Why students checking facebook on class are regarded disrespectful, while a professor who checks his facebook on a symposium as another professor is reading his paper is said to be cute and cool? Are there absolute boundaries between righteous and evil, right and wrong?

I wouldn't regard such a Facebook-checking colleague as "cute and cool". Besides the fact that wanting to check a Facebook page already disqualifies one from being cool, it is disrespectful. I don't allow my students to use computers, cell phones, etc. during class, and if I were organizing a conference I'd strongly discourage those in the audience from doing so as well.

Do moral philosophers work like this: 1. I have a Wish to see a certain form of society. 2. I must now think of a Reason why everybody should work to create this form of society. 3. Got it! 4. In order to make my Reason compelling, I will now claim that the Reason pre-dates my Wish. 5. My Wish is now the product of the pre-existing Reason. 6. All persons of Reason will share my Wish and work to create the form of society designed by my Wish.

Kalynne asks most pertinently, "Why would the moral philosopher have the Wish? If s/he's a philosopher at all, it will be for Reasons." But, will the philosopher have Reasons for taking these considerations, and not those others, to be Reasons? Will the philosopher have a Reason to be a philosopher (so understood)?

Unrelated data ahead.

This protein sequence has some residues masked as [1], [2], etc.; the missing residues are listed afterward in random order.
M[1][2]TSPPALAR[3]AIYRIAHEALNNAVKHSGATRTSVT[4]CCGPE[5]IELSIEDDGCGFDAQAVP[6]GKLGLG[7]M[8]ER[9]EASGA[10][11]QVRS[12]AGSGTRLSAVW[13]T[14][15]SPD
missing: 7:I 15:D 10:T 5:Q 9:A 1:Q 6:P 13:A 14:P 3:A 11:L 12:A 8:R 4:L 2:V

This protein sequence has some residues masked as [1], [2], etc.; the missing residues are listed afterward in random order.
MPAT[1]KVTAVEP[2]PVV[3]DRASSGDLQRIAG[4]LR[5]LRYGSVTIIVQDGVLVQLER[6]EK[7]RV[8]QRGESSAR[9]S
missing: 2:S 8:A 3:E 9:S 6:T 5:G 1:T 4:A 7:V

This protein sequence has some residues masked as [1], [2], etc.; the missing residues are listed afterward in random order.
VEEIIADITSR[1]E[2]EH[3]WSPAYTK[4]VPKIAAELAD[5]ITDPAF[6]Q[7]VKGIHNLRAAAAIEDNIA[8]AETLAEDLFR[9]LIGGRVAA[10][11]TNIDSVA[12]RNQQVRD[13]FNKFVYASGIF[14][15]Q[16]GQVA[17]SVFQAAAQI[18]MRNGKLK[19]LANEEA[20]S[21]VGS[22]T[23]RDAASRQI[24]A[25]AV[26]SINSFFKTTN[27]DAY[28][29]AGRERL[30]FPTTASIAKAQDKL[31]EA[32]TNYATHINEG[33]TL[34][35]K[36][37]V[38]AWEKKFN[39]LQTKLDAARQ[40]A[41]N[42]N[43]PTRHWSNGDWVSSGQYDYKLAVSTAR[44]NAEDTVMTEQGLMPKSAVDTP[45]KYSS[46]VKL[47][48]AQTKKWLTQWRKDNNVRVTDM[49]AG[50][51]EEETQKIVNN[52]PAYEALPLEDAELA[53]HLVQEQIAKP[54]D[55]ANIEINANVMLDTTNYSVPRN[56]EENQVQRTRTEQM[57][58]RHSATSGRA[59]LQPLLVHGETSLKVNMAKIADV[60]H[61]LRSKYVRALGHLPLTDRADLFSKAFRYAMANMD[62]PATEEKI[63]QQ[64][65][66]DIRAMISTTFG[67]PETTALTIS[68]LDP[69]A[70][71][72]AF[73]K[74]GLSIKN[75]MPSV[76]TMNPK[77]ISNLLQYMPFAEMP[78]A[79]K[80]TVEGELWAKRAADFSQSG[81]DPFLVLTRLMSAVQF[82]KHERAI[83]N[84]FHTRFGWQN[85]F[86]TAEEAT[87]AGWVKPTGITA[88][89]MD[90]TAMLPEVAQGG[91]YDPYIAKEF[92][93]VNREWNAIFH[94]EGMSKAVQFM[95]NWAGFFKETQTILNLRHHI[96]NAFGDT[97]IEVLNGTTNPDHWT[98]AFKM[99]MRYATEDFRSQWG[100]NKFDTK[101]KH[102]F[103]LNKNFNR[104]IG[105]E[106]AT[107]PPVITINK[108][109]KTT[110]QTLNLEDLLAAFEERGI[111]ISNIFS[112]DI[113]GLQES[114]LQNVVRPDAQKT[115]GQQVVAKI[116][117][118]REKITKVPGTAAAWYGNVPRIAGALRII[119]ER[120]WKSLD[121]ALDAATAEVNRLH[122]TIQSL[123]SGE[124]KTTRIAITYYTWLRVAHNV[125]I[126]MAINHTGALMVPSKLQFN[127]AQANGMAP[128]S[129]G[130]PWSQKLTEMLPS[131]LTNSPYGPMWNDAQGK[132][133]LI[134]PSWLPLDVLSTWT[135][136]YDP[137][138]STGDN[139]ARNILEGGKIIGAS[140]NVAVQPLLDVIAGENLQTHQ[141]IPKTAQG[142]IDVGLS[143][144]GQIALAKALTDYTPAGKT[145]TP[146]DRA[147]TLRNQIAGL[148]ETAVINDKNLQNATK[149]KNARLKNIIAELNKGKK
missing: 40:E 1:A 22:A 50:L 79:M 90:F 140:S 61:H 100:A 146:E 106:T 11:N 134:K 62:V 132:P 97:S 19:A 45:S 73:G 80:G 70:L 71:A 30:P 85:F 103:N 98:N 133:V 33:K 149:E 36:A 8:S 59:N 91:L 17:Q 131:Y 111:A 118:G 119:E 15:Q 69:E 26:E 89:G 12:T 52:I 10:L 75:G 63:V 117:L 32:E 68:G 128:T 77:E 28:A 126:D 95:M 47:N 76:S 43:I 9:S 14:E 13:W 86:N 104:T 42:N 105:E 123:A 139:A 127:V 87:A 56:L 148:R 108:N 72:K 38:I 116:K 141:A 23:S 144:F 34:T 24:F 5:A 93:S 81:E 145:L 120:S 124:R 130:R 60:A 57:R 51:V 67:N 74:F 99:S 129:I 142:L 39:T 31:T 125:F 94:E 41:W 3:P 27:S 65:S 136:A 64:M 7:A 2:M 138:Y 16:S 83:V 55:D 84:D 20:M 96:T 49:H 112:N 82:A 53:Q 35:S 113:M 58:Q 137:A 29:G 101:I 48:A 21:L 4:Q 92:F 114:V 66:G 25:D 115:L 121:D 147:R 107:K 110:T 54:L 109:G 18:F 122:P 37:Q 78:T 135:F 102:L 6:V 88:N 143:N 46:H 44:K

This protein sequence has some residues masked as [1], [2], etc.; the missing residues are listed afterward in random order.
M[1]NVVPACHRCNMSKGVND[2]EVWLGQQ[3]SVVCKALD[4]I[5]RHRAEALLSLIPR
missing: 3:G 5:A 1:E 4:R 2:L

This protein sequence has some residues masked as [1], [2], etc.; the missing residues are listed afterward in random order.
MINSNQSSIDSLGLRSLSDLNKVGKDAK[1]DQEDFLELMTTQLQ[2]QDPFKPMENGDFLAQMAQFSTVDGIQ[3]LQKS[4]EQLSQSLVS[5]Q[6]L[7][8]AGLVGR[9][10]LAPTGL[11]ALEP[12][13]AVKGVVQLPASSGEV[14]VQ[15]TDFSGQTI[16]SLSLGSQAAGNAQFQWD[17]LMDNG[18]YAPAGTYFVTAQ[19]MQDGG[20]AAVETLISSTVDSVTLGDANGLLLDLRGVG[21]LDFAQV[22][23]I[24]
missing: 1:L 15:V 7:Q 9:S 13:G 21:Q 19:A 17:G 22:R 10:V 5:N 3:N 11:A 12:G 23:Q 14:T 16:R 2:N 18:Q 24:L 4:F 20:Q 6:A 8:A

Mother Theresa accepted donations for her work from all sources - regardless of the background of the donors. She said that once the money was in her possession, she would put it to good use - its origin was irrelevant. The same argument has also been put forward by academic institutions who accept large sums of money for capital works from, e.g., donors with a known history of arms dealing. Was Mother Theresa wrong to accept this money? Should universities not accept such donations?

If you look through papers in linguistics from the 1960s and '70s, you'll find many that were supported by Defense Department grants -- these include many papers by Noam Chomsky, a formidable critic of much of U.S. foreign policy. (The military believed that this research might lead to breakthroughs in machine translation, something of great interest to them.) Was Chomsky bothered? Not in the least. He maintained that every dollar he took was one less dollar used to manufacture bombs.

When discussing whether Homosexuality is morally right or morally wrong, I've always argued that if we allow homosexuality then we would have to allow incest as well. Before arriving to this conclusion I first looked at the various arguments defending homosexuality which mainly consisted of the following: 1) It's consensual (with the exception of rape); 2) It doesn't harm anyone; and 3) It's a matter of love (i.e., we should have the right to be with whomever we love). Now my reasoning is this: All three of those arguments could be used to defend incest! Imagine a father who becomes sexually involved with his 20-year old daughter. Both would be consenting, they are not harming anyone, and they presumably have some type of attraction towards each other. My question is if my argument is a good one or am I missing something?